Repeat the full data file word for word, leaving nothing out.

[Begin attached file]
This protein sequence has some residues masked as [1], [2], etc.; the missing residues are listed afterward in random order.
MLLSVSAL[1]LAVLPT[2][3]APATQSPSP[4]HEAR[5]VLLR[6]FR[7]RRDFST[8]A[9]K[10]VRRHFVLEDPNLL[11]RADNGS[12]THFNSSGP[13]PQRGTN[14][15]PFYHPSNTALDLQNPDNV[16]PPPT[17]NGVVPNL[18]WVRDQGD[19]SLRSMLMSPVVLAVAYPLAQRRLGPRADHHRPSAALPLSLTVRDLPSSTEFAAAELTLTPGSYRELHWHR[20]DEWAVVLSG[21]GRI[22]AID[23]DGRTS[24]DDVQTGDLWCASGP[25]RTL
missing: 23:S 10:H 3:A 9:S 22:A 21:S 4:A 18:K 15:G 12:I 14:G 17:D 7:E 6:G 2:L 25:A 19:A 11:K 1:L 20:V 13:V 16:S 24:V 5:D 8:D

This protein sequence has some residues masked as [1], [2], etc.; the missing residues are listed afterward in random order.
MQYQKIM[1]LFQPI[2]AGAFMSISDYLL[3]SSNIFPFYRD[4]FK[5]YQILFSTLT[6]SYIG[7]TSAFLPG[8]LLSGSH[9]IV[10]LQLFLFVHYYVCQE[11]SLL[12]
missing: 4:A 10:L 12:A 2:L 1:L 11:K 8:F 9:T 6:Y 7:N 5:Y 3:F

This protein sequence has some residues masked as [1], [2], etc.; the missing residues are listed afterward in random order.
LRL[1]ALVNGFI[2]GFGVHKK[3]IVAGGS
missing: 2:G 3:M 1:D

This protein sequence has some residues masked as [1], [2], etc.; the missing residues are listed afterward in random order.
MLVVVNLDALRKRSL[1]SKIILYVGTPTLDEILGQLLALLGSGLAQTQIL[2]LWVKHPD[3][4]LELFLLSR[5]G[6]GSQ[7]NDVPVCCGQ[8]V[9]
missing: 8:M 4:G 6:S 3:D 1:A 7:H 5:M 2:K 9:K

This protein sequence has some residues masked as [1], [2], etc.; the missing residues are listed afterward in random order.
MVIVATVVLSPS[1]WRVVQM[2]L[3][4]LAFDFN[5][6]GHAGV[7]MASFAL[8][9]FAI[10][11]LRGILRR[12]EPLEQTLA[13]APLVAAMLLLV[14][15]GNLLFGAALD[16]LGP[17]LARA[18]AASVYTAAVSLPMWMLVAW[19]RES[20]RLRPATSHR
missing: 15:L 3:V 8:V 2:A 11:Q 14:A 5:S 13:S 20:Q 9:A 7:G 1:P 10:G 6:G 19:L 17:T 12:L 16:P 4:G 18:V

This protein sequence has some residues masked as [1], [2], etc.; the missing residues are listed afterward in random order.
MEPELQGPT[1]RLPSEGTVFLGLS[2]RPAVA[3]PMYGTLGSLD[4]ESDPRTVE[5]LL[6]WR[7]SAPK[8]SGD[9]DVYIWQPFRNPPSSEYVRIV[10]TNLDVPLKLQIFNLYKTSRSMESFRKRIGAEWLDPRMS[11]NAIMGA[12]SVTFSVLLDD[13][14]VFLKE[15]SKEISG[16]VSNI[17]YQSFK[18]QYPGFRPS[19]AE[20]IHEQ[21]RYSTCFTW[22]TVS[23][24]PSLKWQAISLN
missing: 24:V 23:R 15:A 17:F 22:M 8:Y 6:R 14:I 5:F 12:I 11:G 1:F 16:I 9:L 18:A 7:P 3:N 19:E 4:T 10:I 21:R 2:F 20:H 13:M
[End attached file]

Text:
This protein sequence has some residues masked as [1], [2], etc.; the missing residues are listed afterward in random order.
MLLSVSAL[1]LAVLPT[2][3]APATQSPSP[4]HEAR[5]VLLR[6]FR[7]RRDFST[8]A[9]K[10]VRRHFVLEDPNLL[11]RADNGS[12]THFNSSGP[13]PQRGTN[14][15]PFYHPSNTALDLQNPDNV[16]PPPT[17]NGVVPNL[18]WVRDQGD[19]SLRSMLMSPVVLAVAYPLAQRRLGPRADHHRPSAALPLSLTVRDLPSSTEFAAAELTLTPGSYRELHWHR[20]DEWAVVLSG[21]GRI[22]AID[23]DGRTS[24]DDVQTGDLWCASGP[25]RTL
missing: 23:S 10:H 3:A 9:S 22:A 21:S 4:A 18:K 15:G 12:I 14:G 17:D 7:E 6:G 2:L 25:A 19:A 11:K 1:L 20:V 13:V 16:S 24:V 5:D 8:D

This protein sequence has some residues masked as [1], [2], etc.; the missing residues are listed afterward in random order.
MQYQKIM[1]LFQPI[2]AGAFMSISDYLL[3]SSNIFPFYRD[4]FK[5]YQILFSTLT[6]SYIG[7]TSAFLPG[8]LLSGSH[9]IV[10]LQLFLFVHYYVCQE[11]SLL[12]
missing: 4:A 10:L 12:A 2:L 1:L 11:K 8:F 9:T 6:Y 7:N 5:Y 3:F

This protein sequence has some residues masked as [1], [2], etc.; the missing residues are listed afterward in random order.
LRL[1]ALVNGFI[2]GFGVHKK[3]IVAGGS
missing: 2:G 3:M 1:D

This protein sequence has some residues masked as [1], [2], etc.; the missing residues are listed afterward in random order.
MLVVVNLDALRKRSL[1]SKIILYVGTPTLDEILGQLLALLGSGLAQTQIL[2]LWVKHPD[3][4]LELFLLSR[5]G[6]GSQ[7]NDVPVCCGQ[8]V[9]
missing: 8:M 4:G 6:S 3:D 1:A 7:H 5:M 2:K 9:K

This protein sequence has some residues masked as [1], [2], etc.; the missing residues are listed afterward in random order.
MVIVATVVLSPS[1]WRVVQM[2]L[3][4]LAFDFN[5][6]GHAGV[7]MASFAL[8][9]FAI[10][11]LRGILRR[12]EPLEQTLA[13]APLVAAMLLLV[14][15]GNLLFGAALD[16]LGP[17]LARA[18]AASVYTAAVSLPMWMLVAW[19]RES[20]RLRPATSHR
missing: 15:L 3:V 8:V 2:A 11:Q 14:A 5:S 13:S 20:Q 9:A 7:G 1:P 10:G 6:G 19:L 17:T 12:L 16:P 4:G 18:V

This protein sequence has some residues masked as [1], [2], etc.; the missing residues are listed afterward in random order.
MEPELQGPT[1]RLPSEGTVFLGLS[2]RPAVA[3]PMYGTLGSLD[4]ESDPRTVE[5]LL[6]WR[7]SAPK[8]SGD[9]DVYIWQPFRNPPSSEYVRIV[10]TNLDVPLKLQIFNLYKTSRSMESFRKRIGAEWLDPRMS[11]NAIMGA[12]SVTFSVLLDD[13][14]VFLKE[15]SKEISG[16]VSNI[17]YQSFK[18]QYPGFRPS[19]AE[20]IHEQ[21]RYSTCFTW[22]TVS[23][24]PSLKWQAISLN
missing: 24:V 23:R 15:A 17:F 22:M 8:Y 6:R 14:I 5:F 12:I 11:G 1:F 16:I 9:L 18:A 7:P 3:N 19:E 4:T 10:I 21:R 2:F 20:H 13:M